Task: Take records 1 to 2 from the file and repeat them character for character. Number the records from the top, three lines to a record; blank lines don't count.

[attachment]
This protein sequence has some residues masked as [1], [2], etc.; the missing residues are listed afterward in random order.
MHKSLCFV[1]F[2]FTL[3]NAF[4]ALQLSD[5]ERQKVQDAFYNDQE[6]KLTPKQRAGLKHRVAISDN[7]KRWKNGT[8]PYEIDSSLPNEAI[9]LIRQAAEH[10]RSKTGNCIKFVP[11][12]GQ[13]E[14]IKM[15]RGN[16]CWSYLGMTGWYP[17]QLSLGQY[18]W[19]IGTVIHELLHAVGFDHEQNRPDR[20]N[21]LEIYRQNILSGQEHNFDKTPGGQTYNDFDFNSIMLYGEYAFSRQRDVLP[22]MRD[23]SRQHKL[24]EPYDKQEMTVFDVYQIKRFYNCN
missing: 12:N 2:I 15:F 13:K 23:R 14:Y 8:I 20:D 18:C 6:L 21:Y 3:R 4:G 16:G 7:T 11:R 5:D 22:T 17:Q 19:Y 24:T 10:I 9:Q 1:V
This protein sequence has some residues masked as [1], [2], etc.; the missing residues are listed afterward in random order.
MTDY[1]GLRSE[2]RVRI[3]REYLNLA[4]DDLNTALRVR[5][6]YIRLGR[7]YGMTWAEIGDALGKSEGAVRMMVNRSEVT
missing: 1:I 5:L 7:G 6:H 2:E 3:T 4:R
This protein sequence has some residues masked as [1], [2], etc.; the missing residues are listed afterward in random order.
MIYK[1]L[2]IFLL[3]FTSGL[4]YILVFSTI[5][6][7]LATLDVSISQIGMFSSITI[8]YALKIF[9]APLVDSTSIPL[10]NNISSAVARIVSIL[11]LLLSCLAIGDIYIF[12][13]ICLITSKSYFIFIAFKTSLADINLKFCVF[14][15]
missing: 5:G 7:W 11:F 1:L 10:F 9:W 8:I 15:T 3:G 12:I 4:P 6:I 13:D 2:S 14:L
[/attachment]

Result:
This protein sequence has some residues masked as [1], [2], etc.; the missing residues are listed afterward in random order.
MHKSLCFV[1]F[2]FTL[3]NAF[4]ALQLSD[5]ERQKVQDAFYNDQE[6]KLTPKQRAGLKHRVAISDN[7]KRWKNGT[8]PYEIDSSLPNEAI[9]LIRQAAEH[10]RSKTGNCIKFVP[11][12]GQ[13]E[14]IKM[15]RGN[16]CWSYLGMTGWYP[17]QLSLGQY[18]W[19]IGTVIHELLHAVGFDHEQNRPDR[20]N[21]LEIYRQNILSGQEHNFDKTPGGQTYNDFDFNSIMLYGEYAFSRQRDVLP[22]MRD[23]SRQHKL[24]EPYDKQEMTVFDVYQIKRFYNCN
missing: 12:N 2:I 15:F 13:K 23:R 14:Y 8:I 20:D 18:C 6:L 21:Y 3:R 4:G 16:G 7:T 11:R 5:D 22:T 17:Q 19:Y 24:T 10:I 9:Q 1:V
This protein sequence has some residues masked as [1], [2], etc.; the missing residues are listed afterward in random order.
MTDY[1]GLRSE[2]RVRI[3]REYLNLA[4]DDLNTALRVR[5][6]YIRLGR[7]YGMTWAEIGDALGKSEGAVRMMVNRSEVT
missing: 1:I 5:L 7:G 6:H 2:E 3:T 4:R